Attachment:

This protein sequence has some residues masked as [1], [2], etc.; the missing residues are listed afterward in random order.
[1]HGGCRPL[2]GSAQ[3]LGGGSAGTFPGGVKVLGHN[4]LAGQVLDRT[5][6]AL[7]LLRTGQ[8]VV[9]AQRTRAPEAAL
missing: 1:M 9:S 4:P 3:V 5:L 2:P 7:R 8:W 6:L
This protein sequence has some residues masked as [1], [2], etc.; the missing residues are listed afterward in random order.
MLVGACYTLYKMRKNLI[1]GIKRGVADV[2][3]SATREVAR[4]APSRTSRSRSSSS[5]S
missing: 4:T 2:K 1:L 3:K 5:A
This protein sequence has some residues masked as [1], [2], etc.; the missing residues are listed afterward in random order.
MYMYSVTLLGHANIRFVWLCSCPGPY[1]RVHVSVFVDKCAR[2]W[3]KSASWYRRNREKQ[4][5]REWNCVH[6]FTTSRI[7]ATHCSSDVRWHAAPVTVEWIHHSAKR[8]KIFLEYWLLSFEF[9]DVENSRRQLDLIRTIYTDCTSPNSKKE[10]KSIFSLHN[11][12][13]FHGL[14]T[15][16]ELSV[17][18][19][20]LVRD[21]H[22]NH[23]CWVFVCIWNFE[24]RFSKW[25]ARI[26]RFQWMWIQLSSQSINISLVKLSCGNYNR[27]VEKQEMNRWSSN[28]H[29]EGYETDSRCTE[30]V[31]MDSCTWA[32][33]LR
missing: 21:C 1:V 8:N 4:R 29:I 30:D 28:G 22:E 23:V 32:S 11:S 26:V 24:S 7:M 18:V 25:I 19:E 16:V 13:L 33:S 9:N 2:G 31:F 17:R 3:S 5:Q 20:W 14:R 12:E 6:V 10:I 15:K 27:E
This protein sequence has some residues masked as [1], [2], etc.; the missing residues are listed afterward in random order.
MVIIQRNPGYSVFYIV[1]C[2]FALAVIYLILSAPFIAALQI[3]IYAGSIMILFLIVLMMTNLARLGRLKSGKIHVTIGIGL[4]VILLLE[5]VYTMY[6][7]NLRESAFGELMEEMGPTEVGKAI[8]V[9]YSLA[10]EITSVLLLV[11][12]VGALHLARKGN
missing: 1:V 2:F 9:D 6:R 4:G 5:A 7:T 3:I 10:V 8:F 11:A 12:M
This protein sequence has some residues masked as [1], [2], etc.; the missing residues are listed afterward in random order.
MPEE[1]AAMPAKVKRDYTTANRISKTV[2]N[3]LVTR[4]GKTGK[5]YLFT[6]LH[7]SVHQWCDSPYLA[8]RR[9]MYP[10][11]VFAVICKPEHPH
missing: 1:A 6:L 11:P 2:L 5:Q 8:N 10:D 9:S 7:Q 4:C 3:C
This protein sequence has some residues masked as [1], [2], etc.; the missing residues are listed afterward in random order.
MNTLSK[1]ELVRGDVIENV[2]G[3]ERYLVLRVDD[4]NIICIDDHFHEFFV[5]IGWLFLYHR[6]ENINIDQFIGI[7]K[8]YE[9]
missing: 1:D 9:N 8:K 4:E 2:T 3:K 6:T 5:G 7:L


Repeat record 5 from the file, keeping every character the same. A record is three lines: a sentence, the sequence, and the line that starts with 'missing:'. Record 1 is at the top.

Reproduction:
This protein sequence has some residues masked as [1], [2], etc.; the missing residues are listed afterward in random order.
MPEE[1]AAMPAKVKRDYTTANRISKTV[2]N[3]LVTR[4]GKTGK[5]YLFT[6]LH[7]SVHQWCDSPYLA[8]RR[9]MYP[10][11]VFAVICKPEHPH
missing: 1:A 6:L 11:P 2:L 5:Q 8:N 10:D 9:S 7:Q 4:C 3:C